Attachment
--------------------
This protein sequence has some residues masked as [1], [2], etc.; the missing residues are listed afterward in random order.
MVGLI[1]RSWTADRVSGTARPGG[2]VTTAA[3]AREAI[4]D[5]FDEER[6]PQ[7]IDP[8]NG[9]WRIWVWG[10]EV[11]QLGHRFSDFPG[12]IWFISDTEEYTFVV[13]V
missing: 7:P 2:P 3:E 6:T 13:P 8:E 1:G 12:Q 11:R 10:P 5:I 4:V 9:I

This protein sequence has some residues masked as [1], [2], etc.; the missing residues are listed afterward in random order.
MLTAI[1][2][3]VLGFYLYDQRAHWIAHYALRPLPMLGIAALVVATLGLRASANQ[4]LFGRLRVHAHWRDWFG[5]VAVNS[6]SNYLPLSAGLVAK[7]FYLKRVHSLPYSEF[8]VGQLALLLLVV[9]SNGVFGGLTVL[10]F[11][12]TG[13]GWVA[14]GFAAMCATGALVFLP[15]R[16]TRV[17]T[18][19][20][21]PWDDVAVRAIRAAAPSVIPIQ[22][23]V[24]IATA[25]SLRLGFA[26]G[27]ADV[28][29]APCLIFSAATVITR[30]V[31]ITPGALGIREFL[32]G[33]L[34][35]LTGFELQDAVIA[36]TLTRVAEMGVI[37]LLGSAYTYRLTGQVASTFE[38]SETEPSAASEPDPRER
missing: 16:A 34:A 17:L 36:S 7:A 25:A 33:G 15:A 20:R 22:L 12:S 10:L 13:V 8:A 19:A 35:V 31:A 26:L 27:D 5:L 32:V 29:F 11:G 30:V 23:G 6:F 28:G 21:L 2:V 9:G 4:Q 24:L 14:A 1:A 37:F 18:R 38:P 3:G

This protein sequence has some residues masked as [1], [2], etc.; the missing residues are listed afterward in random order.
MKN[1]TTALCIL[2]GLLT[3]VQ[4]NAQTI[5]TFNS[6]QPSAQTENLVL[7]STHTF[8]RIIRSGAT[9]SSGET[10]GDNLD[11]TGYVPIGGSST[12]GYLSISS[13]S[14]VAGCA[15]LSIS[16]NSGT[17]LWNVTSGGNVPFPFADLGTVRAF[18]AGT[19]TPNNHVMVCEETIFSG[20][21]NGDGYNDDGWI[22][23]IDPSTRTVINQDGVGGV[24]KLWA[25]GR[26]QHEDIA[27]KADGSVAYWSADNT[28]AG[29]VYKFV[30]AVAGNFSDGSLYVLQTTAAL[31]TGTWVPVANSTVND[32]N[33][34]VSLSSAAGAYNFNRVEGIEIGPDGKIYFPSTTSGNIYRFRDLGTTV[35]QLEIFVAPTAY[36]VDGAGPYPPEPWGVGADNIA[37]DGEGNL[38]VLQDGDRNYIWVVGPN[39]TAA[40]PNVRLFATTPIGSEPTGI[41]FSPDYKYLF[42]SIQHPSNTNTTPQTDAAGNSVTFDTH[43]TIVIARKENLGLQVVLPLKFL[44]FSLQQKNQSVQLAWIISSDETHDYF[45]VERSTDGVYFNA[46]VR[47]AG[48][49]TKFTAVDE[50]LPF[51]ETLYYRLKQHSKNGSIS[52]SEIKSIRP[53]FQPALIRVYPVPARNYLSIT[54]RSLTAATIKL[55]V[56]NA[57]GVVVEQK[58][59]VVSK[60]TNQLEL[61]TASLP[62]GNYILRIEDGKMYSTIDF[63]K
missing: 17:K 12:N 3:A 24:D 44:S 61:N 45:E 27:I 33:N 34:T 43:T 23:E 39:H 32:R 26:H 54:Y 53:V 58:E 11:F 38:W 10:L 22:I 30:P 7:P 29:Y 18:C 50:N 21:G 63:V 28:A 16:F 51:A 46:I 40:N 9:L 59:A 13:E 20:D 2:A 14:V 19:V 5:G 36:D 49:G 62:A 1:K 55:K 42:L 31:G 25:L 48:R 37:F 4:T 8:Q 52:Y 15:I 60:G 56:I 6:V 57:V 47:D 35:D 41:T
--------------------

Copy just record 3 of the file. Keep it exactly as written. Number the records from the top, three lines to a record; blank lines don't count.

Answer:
This protein sequence has some residues masked as [1], [2], etc.; the missing residues are listed afterward in random order.
MKN[1]TTALCIL[2]GLLT[3]VQ[4]NAQTI[5]TFNS[6]QPSAQTENLVL[7]STHTF[8]RIIRSGAT[9]SSGET[10]GDNLD[11]TGYVPIGGSST[12]GYLSISS[13]S[14]VAGCA[15]LSIS[16]NSGT[17]LWNVTSGGNVPFPFADLGTVRAF[18]AGT[19]TPNNHVMVCEETIFSG[20][21]NGDGYNDDGWI[22][23]IDPSTRTVINQDGVGGV[24]KLWA[25]GR[26]QHEDIA[27]KADGSVAYWSADNT[28]AG[29]VYKFV[30]AVAGNFSDGSLYVLQTTAAL[31]TGTWVPVANSTVND[32]N[33][34]VSLSSAAGAYNFNRVEGIEIGPDGKIYFPSTTSGNIYRFRDLGTTV[35]QLEIFVAPTAY[36]VDGAGPYPPEPWGVGADNIA[37]DGEGNL[38]VLQDGDRNYIWVVGPN[39]TAA[40]PNVRLFATTPIGSEPTGI[41]FSPDYKYLF[42]SIQHPSNTNTTPQTDAAGNSVTFDTH[43]TIVIARKENLGLQVVLPLKFL[44]FSLQQKNQSVQLAWIISSDETHDYF[45]VERSTDGVYFNA[46]VR[47]AG[48][49]TKFTAVDE[50]LPF[51]ETLYYRLKQHSKNGSIS[52]SEIKSIRP[53]FQPALIRVYPVPARNYLSIT[54]RSLTAATIKL[55]V[56]NA[57]GVVVEQK[58][59]VVSK[60]TNQLEL[61]TASLP[62]GNYILRIEDGKMYSTIDF[63]K
missing: 17:K 12:N 3:A 24:D 44:S 61:N 45:E 27:I 33:N 34:T 43:T 23:E 39:H 32:R 26:H 54:Y 53:V 58:E 11:F 38:W 10:L 22:I 30:P 7:P 29:Y 18:C 50:N 21:G 63:V 28:A 16:F 51:A 46:I 40:N 9:L 59:A 13:E 20:D 2:A 14:V 19:V 5:G 36:D 49:G 62:A 1:K 55:K 42:L 31:G 25:L 48:R 37:F 4:T 8:Q 52:Y 15:I 60:G 56:I 6:V 57:V 47:D 35:D 41:T